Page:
“This is yet another great milestone in the pursuit of providing better care for our wounded warriors,” said Brigadier General Robert F. Castellvi, Commanding General of Marine Installations East – Marine Corps Base Camp Lejeune. “The NICoE Satellite Centers nationwide are forging a path forward in comprehensive and holistic care and treatment to benefit our service members and their families – not just for now, but for generations to come.”
Each center will be 25,000 sq. ft. and cost $11 million to build. Upon completion, the Intrepid Spirit NICoE Satellite Centers will be gifted to the Department of Defense for their use in diagnosing and treating returning service members.
“We are privileged and grateful to work hard at something important: the care of our service members,” said CAPT Tom Johnson, Neurologist and Director of the Intrepid Spirit NICoE at Camp Lejeune. “This new state-of-the-art facility will enable our providers to give our wounded warriors and their families the opportunity for maximum recovery and return to function.”
“I know firsthand that TBI is a life changing injury and can be life ruining,” said LCPL Kyle Jastren who was injured during a training activity last December. “Thanks to the Intrepid Fallen Heroes Fund and the NICoE at Camp Lejeune I am excited about my future again. The doctors and medical staff have truly taken me under their wings and the treatment and care I have received have given me renewed hope.”
The design and mission of the Satellite Centers are based on the original NICoE, opened in 2010 at the Walter Reed National Military Medical Center in Bethesda, MD. Operated by the Department of Defense, NICoE is the most advanced facility of its kind in the country and is the center of the Armed Forces’ efforts in researching, diagnosing and treating TBI, PTS and related injuries sustained by military personnel. Hundreds of American Service Members have received some form of diagnosis or treatment from NICoE in the last three years.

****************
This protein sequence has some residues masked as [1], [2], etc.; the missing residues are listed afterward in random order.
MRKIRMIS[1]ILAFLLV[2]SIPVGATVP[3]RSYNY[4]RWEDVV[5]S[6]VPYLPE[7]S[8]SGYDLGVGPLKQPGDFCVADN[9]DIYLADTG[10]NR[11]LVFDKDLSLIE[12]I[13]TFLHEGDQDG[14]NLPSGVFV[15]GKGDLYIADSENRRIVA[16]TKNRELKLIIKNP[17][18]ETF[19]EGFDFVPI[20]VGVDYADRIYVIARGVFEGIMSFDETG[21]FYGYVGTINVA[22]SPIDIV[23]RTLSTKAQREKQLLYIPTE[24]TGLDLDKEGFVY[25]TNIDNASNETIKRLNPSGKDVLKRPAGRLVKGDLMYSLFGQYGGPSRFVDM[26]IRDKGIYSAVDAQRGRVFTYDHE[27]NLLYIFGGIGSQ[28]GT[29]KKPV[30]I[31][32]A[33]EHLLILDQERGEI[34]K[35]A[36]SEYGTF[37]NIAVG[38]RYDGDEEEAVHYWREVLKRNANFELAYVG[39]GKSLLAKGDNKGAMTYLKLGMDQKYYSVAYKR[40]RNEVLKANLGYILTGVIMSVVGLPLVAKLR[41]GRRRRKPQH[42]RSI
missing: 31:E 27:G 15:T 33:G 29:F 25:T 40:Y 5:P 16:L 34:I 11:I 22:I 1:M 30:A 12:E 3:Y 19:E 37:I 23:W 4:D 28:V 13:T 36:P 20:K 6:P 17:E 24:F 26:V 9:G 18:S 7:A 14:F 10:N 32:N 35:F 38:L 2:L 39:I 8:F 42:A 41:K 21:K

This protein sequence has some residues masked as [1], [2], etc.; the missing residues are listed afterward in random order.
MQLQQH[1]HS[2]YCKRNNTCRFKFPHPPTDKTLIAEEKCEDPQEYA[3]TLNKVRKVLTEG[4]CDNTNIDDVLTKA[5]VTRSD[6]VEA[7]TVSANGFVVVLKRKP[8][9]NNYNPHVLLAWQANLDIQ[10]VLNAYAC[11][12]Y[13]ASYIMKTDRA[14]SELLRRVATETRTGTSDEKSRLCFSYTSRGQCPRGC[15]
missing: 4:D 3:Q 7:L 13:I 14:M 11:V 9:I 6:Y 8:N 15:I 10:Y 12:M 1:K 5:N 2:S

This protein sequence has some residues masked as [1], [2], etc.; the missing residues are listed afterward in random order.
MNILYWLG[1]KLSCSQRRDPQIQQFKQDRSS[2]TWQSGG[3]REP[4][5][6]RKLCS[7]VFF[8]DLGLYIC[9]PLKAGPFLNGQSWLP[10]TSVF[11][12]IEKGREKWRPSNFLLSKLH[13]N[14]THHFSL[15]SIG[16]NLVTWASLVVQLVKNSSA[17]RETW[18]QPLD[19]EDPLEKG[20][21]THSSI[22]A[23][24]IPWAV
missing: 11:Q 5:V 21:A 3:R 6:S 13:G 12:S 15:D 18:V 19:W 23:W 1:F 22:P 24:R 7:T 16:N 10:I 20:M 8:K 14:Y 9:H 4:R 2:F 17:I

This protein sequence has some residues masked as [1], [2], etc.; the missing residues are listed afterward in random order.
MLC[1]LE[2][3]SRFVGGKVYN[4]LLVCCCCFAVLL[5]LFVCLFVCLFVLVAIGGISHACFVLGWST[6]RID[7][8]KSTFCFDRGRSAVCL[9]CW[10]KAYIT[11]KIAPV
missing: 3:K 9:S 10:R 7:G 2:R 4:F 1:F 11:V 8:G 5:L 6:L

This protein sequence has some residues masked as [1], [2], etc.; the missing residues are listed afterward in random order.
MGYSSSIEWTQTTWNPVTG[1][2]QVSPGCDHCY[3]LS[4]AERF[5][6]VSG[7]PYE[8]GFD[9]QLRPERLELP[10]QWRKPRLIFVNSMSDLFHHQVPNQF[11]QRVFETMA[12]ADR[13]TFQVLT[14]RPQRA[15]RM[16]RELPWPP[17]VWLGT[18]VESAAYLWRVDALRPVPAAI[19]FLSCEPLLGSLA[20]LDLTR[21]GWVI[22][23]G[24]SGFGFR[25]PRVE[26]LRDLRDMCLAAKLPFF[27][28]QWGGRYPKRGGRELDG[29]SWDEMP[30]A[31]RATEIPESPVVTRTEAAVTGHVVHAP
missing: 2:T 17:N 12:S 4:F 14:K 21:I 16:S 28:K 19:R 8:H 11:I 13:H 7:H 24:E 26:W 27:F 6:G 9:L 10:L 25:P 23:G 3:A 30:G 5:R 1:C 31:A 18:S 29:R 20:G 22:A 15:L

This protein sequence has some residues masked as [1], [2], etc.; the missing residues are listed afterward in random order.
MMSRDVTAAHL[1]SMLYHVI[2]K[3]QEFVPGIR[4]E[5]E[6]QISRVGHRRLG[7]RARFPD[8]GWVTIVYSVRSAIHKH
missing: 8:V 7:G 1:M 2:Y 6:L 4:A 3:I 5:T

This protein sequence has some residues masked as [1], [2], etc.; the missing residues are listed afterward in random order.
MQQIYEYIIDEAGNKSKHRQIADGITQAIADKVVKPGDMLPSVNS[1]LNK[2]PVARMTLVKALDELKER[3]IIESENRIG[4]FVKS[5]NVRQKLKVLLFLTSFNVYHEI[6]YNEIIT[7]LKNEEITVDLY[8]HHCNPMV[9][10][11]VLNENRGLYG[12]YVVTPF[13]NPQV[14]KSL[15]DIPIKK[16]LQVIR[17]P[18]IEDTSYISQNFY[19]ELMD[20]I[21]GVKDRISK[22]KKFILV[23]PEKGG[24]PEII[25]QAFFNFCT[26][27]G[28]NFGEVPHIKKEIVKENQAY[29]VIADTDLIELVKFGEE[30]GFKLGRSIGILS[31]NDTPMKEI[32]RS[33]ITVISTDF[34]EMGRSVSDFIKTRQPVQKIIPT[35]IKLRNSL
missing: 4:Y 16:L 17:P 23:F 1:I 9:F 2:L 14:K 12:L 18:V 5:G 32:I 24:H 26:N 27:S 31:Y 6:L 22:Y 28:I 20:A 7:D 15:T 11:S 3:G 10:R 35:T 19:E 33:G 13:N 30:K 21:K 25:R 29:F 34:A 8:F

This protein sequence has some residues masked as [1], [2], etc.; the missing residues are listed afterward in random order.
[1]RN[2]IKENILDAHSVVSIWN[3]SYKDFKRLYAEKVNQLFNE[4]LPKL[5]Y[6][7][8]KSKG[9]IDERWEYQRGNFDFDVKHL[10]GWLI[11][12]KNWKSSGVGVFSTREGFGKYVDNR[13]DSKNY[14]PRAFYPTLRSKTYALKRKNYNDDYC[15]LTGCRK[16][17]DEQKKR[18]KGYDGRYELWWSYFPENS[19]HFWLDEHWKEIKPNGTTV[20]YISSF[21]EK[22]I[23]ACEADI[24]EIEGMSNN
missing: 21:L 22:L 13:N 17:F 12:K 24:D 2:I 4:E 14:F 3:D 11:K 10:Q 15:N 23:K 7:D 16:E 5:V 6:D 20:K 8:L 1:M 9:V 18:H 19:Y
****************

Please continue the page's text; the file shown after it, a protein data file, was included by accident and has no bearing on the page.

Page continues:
Each Intrepid Spirit NICoE Satellite Center will incorporate:
Traumatic Brain Injury (TBI) occurs when a sudden trauma or head injury disrupts the function of the brain. Common causes of TBI include damage caused by explosive devices, falls and vehicle or motorcycle accidents. Most reported TBI among Operation Enduring Freedom and Operation Iraqi Freedom service members and veterans has been traced back to Improvised Explosive Devices, or IEDs, used extensively against Coalition Forces. Symptoms can appear immediately or weeks to months following the injury.
The Intrepid Fallen Heroes is also currently engaged in a social media campaign, #MakeItVisible, which encourages all Americans to lend support to the NICoE Satellite Center Effort, and to learn about the invisible wounds of war, specifically Traumatic Brain Injury and Post Traumatic Stress. Visit www.makeitvisible.org for more information.
About Camp Lejeune
Camp Lejeune N.C. is the home of Marine Corps Expeditionary Forces in Readiness. The base and surrounding community is home to an active duty, dependent, retiree and civilian employee population of approximately 170,000 people. The base generates almost $3 billion in commerce each year, coming from payrolls and contracts to support the structure required to train and equip our modern Marines. Camp Lejeune’s size is currently 156,000.
Posted on October 2 2013 in News